February is American Heart Month. Did you know your heart beats more than 100,000 times each day and pumps about 1.5 gallons of blood each minute? This organ affects every part of the body and works hard to keep you alive, so it’s important to take good care of it and be aware of risk factors. Dr. Jason Galicia, Medical Director at Keystone Internal Medicine, explains coronary calcium scores and who should consider getting tested.
What is a coronary calcium score?
The coronary artery calcium (CAC) score is a screening test that measures the amount of calcified plaque you have in your coronary arteries. This is important because coronary plaque is the main underlying cause or precursor for atherosclerotic cardiovascular disease (ASCVD) events such as heart attacks and strokes.
Calcium in your bones and the food you eat is a good thing, but calcium in your arteries is not good at all. CAC scores measure coronary artery plaque, a waxy substance that is a mixture of fat and calcium. When left untreated, this substance can leave deposits in the artery, and the innermost layer of the artery may become calcified.
What test is used to measure CAC?
A CT scan is used, which is quick, easy and effective. These scanners use X-rays and do not require the use of contrast, IVs or special preparation by the patient. The radiation exposure is usually low — similar to a bilateral mammogram.
What does the score mean?
The calcium score you get from the test can range from zero to infinity and is connected with the risk of having a major cardiovascular event in the future, up to 15 years later. People who have no CAC have the lowest risk of heart events, while those who have high scores have been shown to have a higher risk of an event, even if they have no symptoms of heart disease. Here is a quick summary of what the scores mean.
Zero: No calcified plaque was detected, so your risk of a ASCVD event is lower. However, the risk is never zero, so being aware of your risk factors and lifestyle choices is still important.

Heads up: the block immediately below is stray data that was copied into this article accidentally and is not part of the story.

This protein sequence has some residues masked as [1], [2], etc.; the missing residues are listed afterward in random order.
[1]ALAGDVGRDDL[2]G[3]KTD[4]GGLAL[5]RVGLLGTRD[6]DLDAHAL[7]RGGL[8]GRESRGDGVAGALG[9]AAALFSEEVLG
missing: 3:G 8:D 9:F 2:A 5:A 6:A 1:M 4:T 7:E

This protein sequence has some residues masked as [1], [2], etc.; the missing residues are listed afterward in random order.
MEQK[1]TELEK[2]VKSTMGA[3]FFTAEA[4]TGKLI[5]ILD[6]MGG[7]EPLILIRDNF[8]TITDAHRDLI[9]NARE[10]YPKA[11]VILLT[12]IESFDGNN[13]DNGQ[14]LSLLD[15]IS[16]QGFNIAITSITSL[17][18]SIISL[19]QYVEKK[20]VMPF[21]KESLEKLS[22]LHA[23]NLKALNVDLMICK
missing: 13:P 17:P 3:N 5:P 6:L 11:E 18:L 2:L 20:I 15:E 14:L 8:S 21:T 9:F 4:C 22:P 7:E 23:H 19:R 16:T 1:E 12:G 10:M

1-10: You have some plaque, but only a small amount. Your risk for a heart event is still low, but you should talk with your healthcare provider about what you can do to keep your heart healthy.
11-100: You have a moderate chance of a cardiovascular event. You should talk with your doctor about treatment options and lifestyle changes.
101-400: The chance of you having a heart event is moderate to high. Your healthcare provider may recommend statin treatment to reduce cholesterol levels, in addition to healthy lifestyle habits.
Over 400: A large amount of plaque was found, and your chance of having an ASCVD event is high. Prescriptions like statins and PCSK9 inhibitors may be needed to reduce your risk.
Who needs this test?
According to the National Lipid Association, the test is recommended for individuals 40 years and above in the intermediate risk category who would like a more precise assessment of their risk to help guide treatment and medication decisions. Intermediate risk means you have at least one traditional cardiovascular risk factor, such as high blood pressure, high cholesterol, diabetes, obesity, or your doctor finds that you have an ASCVD risk score between 7.5% to 19.9% by using the American College of Cardiology/American Heart Association pooled cohorts risk calculator.
In addition, several recent guidelines from various scientific societies suggest that low-risk individuals with a strong family history of cardiovascular events or the genetic disorder called familial hypercholesterolemia, particularly involving events occurring at a young age, should consider getting the test for further risk assessment.
Speak with your healthcare provider about any concerns, including any family history of heart conditions. He or she will help you decide if a CAC test is needed.
What are some tips for keeping your heart healthy?
Always remember that a healthy lifestyle is the most important way to prevent cardiovascular events. Diet, exercise, getting to or maintaining a healthy weight and not smoking are still some of the best ways we can keep our hearts healthy.
This article contains general information only and should not be used as a substitute for professional diagnosis, treatment or care by a qualified health care provider.